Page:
Comparing Vinyl and Poly
Both are synthetic substrates but which one is more suited to YOUR custom label project?
In custom label printing, the term “poly” is a bit nebulous as it can refer to a few different materials that all begin with the prefix “poly”: polyester, polyethylene and polypropylene. Both polyester and polypropylene are commonly used substrates at Sticky Business and although these materials have their differences, for the sake of simplicity and comparison to vinyl, let’s just lump them into a single category called “poly”, and apply distinctions when necessary.
Durability / Lifespan
The lifespan of a poly is generally shorter than the lifespan of a vinyl. However, some polyesters can possess greater durability than other members of the poly family, particularly if laminated or screen printed. Poly is a synthetic material and thereby resistant to moisture, temperature fluctuations, oil and mild chemicals, making them far more suitable labels for certain products than a paper substrate. Many polys are intended for indoor use, but depending on the strength of the adhesive, poly can be used outside for up to a year or so.
Vinyl substrates are manufactured to withstand harsh conditions and often claim to be weather and sun resistant for up to 3 or 4 years. Vinyl has greater stamina against moisture, grease, extreme temperatures, abrasion and caustic substances. Certain chemicals will corrode vinyl or its adhesive, but it is the best substrate option for labels that need to be durable in severe environments.
In many cases, polypropylene and polyester are more cost effective than vinyl because they are less durable. Polys are manufactured to be economically viable options for many label applications, however they are costlier than paper and there is a range of price depending on the specifications of the poly. Special polyesters that are a thicker grade of material or have unique properties like metallics are usually more expensive than polypropylene and sometimes even vinyl, depending on how specialized it is. Similarly, certain vinyl is more expensive than others because of distinctive properties, such as its finish or adhesive strength.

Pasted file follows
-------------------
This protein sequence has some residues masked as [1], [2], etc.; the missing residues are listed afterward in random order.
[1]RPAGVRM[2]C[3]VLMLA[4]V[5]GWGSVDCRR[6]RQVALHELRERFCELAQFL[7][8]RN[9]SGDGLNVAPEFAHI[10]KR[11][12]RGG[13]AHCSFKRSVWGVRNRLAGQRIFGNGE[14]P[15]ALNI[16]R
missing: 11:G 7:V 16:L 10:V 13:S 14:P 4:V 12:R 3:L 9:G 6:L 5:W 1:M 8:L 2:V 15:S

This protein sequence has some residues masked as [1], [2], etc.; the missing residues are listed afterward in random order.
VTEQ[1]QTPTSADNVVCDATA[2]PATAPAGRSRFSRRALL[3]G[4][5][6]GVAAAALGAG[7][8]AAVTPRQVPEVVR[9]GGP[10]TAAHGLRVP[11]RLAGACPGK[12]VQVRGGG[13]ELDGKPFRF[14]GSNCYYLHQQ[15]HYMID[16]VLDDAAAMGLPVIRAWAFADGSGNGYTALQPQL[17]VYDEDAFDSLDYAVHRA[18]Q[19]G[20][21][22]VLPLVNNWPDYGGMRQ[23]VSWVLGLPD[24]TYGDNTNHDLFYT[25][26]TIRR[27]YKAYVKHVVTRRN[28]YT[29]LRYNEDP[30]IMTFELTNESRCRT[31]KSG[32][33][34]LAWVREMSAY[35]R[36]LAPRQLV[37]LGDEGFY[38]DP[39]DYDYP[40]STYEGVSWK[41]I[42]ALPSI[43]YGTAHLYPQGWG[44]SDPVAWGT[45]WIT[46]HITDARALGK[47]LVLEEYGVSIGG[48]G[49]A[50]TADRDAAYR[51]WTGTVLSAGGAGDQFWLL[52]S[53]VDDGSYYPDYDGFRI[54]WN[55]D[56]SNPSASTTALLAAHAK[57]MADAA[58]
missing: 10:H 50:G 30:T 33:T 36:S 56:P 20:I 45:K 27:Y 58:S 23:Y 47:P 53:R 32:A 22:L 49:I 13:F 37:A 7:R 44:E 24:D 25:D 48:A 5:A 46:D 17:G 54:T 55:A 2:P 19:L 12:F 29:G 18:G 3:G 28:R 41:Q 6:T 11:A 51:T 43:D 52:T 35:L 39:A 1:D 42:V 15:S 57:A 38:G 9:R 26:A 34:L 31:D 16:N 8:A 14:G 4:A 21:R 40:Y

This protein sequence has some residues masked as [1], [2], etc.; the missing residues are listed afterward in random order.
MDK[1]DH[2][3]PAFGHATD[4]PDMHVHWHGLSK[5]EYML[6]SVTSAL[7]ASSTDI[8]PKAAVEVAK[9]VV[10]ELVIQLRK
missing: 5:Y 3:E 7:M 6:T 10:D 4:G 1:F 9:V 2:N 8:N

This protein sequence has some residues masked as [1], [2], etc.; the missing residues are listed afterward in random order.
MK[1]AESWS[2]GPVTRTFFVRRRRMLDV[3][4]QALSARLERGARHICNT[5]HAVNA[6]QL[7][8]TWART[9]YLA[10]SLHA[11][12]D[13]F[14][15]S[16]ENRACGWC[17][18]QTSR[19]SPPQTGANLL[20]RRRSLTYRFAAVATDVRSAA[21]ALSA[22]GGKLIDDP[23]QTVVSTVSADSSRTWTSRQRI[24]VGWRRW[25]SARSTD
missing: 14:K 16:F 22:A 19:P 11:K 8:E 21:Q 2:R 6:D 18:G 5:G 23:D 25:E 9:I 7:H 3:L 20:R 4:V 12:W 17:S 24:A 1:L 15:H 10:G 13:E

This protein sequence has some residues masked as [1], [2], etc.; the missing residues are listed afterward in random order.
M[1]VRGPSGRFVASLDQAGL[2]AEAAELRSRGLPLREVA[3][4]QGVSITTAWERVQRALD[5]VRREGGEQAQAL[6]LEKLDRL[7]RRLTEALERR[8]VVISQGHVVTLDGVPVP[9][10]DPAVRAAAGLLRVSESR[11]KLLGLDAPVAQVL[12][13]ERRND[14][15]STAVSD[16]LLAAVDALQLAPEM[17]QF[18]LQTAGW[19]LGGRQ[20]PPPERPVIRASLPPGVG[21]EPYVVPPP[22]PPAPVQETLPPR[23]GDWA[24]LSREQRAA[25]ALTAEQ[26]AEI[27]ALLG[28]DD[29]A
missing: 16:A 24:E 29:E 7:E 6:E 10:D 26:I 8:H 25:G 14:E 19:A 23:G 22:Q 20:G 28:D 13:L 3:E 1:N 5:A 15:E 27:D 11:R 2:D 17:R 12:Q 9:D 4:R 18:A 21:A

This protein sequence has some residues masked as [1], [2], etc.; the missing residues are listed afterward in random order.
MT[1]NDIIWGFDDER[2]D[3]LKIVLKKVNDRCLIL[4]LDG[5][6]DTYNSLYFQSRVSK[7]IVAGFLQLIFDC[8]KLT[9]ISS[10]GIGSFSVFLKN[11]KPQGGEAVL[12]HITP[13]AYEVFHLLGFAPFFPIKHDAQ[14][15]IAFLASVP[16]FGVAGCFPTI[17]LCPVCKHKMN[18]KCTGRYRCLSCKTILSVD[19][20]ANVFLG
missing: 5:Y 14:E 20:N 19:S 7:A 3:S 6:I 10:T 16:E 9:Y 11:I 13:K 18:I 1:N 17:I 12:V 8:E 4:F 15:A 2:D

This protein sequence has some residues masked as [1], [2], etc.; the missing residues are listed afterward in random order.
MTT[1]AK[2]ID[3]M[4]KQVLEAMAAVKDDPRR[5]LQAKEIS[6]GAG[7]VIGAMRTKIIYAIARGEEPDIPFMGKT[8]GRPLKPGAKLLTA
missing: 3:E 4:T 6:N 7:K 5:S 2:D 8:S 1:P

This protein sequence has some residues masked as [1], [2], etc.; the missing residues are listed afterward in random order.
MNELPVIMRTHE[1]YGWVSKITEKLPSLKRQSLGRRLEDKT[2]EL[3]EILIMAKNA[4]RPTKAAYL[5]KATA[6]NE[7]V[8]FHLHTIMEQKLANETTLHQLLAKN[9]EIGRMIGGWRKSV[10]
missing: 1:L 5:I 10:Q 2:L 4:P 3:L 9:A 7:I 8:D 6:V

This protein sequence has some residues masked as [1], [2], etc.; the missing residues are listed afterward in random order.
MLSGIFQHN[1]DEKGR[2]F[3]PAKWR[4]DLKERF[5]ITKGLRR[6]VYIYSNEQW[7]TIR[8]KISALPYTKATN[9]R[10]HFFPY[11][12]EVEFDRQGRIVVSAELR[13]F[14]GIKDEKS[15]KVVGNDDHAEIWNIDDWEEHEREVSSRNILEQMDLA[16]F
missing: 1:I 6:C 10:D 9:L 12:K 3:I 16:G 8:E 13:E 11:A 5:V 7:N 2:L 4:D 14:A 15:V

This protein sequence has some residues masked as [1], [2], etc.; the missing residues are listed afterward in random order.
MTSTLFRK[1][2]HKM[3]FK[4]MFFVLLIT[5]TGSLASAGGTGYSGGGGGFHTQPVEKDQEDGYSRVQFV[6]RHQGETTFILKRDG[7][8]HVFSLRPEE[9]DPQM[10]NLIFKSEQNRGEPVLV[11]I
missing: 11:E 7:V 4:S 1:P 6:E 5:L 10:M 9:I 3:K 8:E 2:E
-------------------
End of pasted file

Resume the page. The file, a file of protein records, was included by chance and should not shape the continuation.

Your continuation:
A wide array of options exists for both polys and vinyl. Vinyl is available with a high tack, standard, removable or static cling adhesive in both clear and white, but typically only the standard adhesive is applied to colored vinyl options, of which there are many! Vinyl can come in every color of the rainbow, but uses for solid colored vinyl are more limited in custom label printing since there is almost always text and graphics printed, which is better achieved using ink on a white substrate.
Polypropylene also comes in clear and white with the gamut of adhesive choices, but also offers a freezer adhesive that is particularly good for packaging that will go in the freezer. White or clear polypropylene are commonly used to produce window decals with a face-side adhesive, those used indoors to be read outside the window. Many of the metallic-looking substrates, such as brite or brushed silver are often polyesters, but it can depend on print method whether the metallic-looking substrate is a vinyl or a poly. Our available options for wide format printing on reflective or pearl stocks are both vinyl.
Vinyl and polys can be printed flexographically, digitally, offset or screenprinted, but many presses are limited by the substrate options that are available and compatible with them. Our wide format digital presses, which are especially advantageous and cost effective for short run orders, use a lot of high-quality vinyl. This occasionally creates confusion when clients request quotes for 100 labels on a white gloss paper and then receive a quote for 100 labels on a white gloss vinyl. The reason is that we always try to quote the most economical option for the quantity requested, even in instances where the substrate might be a little overkill for its application. However, we are always happy to discuss your project’s unique specifications and explain the various MOQs for different print methods.
Polypropylene gets a lot of action on digital presses these days because of its cost and versatility. Poly is perhaps the most suitable substrate to use in conjunction with laser cutters because the material is more resistant to burning than paper. A thin brown line along the edge of the cut-line can be visible when the laser burns the substrate, which is more noticeable with a white background or border.
Some of the most durable vinyl and polyesters are only available for screen printing, which use special inks for long-lasting impact and tooling dies to create the cut line. Thus, if you want a screen-printed decal with a special custom shape, you should expect to incur a custom die charge on your first order.
Like most variables in custom label printing, the choice between a poly and a vinyl can be distilled down to three factors: application, availability and desired appearance. But don’t worry, you don’t need to know the ins and outs of substrates and print methods and suitable options. That’s why we’re here! You are going to be the best judge of where your labels are going and what you want them to look like and if you provide us with this information, we can help devise the best sticky solution to fulfill your labeling needs.